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The consent


​     Here we are discussing consent. Kesako?

Before engaging in a sexual relationship with someone else, it is absolutely necessary to ensure that the desire is well shared. This is called consent. It intervenes before any sexual intercourse, during and after.

If you want to have sex and the other too, then there is consent. If you don't want to or the other doesn't want to, there is no consent. To give in is not to consent: any forced sexual intercourse constitutes sexual assault, an act punishable by law because it produces serious trauma in the victim (whether we speak of kisses, caresses, penetration, masturbation in front of you , etc.). This rule applies to all types of sexual relations, including as a couple. Being in a relationship does not mean that you owe the other sex. If your partner insists and forces you, it's called marital rape.

Consent comes before sexual intercourse but also during it. If you wanted to start but you don't feel well during sex (eg feeling uncomfortable, a practice that doesn't suit you), then the consent disappears and the pleasure with it. You always have the right to stop the report. If you are forced to continue when you express the need to stop or take a break, then you are a victim of sexual assault. And vice versa. You must always keep in mind that consent is not acquired forever and that it must be checked and updated each time (e.g. "Do you want to?" "Do you like it if I do this?" "Do you feel always good?", etc.).

Consent must always be updated, including after sexual intercourse. If someone posts photos or videos of those moments without your consent, it's called revenge porn , an act that's also punishable by law.


The rules of consent are simple but in practice it is always a bit more complicated. Consent can be non-verbal. We may not be able to express it or not clearly enough. Or that the situation does not allow it (pressure, partner who does not listen, game that goes wrong, etc.). All situations where it is difficult to distinguish consent from abuse refer to the "grey area" of consent.In these situations, what to do then? What benchmarks to use?

It must be understood that silence is in no way a yes, but rather a sign of discomfort since the person is not able to answer.If the problem is communication, then it is possible to agree on codes that suit both people (e.g. a word, a gesture that gives the signal that it is necessary to stop or that it is possible to Continue).

It is also important to know how to accept that the other does not want to. Getting offended by taking it personally doesn't help, because the reasons can be many and it doesn't help to solve the problems. It is better to ask the other the origin of his discomfort. If the person is not ready to communicate, it is important to accept their timing and give them time before talking about it again.


But then the gray area, is it just a question of communication? This happens, but there are also many situations of aggression: when a person engages in sexual intercourse while the other has drunk too much or is sleeping (unconscious state); when you are filmed during a report without knowing it; when a person abuses his authority to obtain sexual favors (boss over his employee, adult over child); when one person makes the other feel guilty because the reports are not frequent enough or because the person would have offered something before that should make the other feel indebted, etc. These situations have many social roots (education of girls and boys, gender stereotypes about sexuality, mainstream porn that overrides consent, etc.). These social roots forge the culture of rape , which mainly endangers people with vulva and gender minorities (transgender people in particular).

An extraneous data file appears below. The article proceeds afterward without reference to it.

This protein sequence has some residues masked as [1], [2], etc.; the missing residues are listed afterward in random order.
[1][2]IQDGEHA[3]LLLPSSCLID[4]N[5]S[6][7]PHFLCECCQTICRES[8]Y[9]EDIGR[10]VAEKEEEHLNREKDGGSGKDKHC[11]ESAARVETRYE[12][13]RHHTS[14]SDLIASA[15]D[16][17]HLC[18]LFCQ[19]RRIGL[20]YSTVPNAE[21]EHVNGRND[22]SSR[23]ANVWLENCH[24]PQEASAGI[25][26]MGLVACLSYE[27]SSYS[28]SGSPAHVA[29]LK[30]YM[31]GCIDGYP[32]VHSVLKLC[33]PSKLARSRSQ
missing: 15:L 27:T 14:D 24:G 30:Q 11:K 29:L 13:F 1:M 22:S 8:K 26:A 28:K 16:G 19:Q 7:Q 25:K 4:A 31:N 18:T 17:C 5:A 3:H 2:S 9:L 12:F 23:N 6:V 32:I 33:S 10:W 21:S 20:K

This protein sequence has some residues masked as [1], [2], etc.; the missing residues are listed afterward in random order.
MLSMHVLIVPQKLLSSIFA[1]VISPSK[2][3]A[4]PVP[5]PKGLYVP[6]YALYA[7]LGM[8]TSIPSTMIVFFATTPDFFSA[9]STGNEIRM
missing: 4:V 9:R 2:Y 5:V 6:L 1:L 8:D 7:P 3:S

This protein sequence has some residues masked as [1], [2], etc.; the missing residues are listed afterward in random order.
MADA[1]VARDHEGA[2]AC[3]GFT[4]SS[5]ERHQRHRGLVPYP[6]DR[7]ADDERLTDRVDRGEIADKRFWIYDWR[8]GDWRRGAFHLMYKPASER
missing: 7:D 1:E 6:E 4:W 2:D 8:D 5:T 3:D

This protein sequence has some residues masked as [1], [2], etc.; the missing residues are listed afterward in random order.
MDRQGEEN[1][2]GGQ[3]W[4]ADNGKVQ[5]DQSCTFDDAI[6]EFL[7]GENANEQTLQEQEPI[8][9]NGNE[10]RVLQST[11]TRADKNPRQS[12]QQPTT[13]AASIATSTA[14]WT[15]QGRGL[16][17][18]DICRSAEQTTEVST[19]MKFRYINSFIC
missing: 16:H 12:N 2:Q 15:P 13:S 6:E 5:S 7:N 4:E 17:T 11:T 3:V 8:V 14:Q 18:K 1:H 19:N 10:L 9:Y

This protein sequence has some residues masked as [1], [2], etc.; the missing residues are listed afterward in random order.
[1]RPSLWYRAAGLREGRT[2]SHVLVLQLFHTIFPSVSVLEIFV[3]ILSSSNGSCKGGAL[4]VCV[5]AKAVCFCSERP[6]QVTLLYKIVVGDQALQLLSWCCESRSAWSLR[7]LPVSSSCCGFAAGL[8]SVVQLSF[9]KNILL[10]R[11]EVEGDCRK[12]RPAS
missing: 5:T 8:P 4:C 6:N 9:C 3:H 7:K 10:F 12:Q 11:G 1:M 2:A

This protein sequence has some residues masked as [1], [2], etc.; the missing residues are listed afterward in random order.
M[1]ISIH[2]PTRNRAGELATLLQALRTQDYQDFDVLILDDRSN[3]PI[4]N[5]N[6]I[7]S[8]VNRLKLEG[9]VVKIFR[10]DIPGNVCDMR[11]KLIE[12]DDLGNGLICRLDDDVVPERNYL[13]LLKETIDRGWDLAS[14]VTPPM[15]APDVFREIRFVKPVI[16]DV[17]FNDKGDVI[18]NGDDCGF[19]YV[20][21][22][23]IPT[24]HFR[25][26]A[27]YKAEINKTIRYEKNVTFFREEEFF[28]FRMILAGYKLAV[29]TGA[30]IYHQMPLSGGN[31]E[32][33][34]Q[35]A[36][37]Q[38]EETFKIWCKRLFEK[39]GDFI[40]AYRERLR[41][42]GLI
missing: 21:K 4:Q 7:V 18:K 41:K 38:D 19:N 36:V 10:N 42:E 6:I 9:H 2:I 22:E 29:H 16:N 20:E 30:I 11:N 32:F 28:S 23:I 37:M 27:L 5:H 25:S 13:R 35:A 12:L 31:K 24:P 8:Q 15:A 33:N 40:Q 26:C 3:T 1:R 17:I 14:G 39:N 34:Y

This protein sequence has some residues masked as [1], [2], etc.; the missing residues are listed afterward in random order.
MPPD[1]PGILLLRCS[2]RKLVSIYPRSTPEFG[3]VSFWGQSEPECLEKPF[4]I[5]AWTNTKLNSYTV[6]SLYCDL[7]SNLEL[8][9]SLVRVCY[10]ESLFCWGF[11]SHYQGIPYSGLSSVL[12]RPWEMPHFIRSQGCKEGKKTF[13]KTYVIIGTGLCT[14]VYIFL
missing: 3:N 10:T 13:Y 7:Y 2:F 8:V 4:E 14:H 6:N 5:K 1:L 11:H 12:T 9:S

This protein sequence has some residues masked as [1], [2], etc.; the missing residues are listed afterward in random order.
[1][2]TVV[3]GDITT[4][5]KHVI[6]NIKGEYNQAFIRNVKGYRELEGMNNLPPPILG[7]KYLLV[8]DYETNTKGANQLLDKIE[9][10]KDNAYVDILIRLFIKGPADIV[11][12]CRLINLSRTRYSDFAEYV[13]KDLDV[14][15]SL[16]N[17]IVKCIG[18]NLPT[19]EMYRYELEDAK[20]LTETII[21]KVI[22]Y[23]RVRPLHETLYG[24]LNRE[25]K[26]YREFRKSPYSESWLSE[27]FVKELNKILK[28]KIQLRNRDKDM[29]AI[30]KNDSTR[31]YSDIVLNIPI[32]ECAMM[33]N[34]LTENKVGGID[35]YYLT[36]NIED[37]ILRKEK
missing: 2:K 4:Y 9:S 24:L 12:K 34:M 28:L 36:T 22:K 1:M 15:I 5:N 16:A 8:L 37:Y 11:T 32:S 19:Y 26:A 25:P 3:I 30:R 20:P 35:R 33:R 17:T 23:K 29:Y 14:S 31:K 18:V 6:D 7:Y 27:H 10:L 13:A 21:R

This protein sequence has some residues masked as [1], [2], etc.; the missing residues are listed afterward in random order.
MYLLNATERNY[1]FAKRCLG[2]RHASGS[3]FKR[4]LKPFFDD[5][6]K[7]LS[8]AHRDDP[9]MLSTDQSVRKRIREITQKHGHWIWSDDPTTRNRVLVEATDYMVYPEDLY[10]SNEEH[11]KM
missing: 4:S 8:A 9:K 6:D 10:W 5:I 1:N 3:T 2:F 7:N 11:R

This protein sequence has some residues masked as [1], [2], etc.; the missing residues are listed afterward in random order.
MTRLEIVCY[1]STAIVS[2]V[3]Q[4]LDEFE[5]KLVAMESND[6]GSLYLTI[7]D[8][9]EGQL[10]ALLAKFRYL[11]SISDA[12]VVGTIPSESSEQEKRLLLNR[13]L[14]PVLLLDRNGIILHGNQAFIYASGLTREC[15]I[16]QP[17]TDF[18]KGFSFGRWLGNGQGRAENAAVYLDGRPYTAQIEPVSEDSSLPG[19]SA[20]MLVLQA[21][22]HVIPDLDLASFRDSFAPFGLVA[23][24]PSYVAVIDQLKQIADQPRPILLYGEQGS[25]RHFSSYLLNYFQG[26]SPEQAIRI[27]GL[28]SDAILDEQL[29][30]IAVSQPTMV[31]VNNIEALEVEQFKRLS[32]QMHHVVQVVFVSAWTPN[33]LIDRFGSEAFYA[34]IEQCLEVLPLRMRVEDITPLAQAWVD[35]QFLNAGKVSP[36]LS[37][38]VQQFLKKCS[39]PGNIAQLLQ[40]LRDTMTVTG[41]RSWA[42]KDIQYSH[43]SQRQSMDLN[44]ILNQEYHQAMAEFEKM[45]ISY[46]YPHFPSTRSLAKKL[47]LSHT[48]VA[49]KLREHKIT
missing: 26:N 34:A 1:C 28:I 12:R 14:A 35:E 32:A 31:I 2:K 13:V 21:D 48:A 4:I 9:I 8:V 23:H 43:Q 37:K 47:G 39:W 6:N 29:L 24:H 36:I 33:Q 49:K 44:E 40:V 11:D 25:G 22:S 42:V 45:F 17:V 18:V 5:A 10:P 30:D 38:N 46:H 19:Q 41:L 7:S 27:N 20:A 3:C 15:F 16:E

If someone oversteps your consent, you are a victim of sexual assault . I invite you, if you feel it, to talk about it in these terms to your attacker and not to feel guilty about the attack in any way, because you are not at fault. Above all, it is necessary to talk about it to reliable people around you, and before contacting the police, it is better to approach a local association that fights against sexist and sexual violence to be well accompanied. e.

For further

  • On consent in general: episode n°2 of the mini-series Culbute on Arte TV directed by Edith Caron and Léo Flavier.

  • On the gray area of consent: the video of the Association for the Fight against AIDS and for Sexual Health, on the Instagram account

  • On the culture of rape: episode n°3 of the mini-series Culbute on Arte TV directed by Edith Caron and Léo Flavier.

  • The action manual to put an end to sexist and sexual violence written by Caroline de Haas, whose tools and information you can find on the website of the association We All .

  • To find an association near you that fights against sexist and sexual violence: the government list .

Sources :

H. Delporte, "Fouilles de Brassempouy en 1982, 1983 et 1984" (1985)

J-P. Duhard, B. et G. Delluc, Représentations de l'intimité féminine dans l'art paléolithique en France (2014)

J-P Duhard & A. Roussot, "Une vulve anatomique sur un bâton percé magdalénien du Roc-de-Marcamps" (2013)

S. Petrognagni, "De Chauvet à Lascaux : l'art des cavernes, reflet des sociétés préhistoriques en mutation" (2013)

E. Pincat, T. Cirotteau & J. Kerner, Lady Sapiens (2021)

L. Strömsqvist, L'origine du monde (2016)

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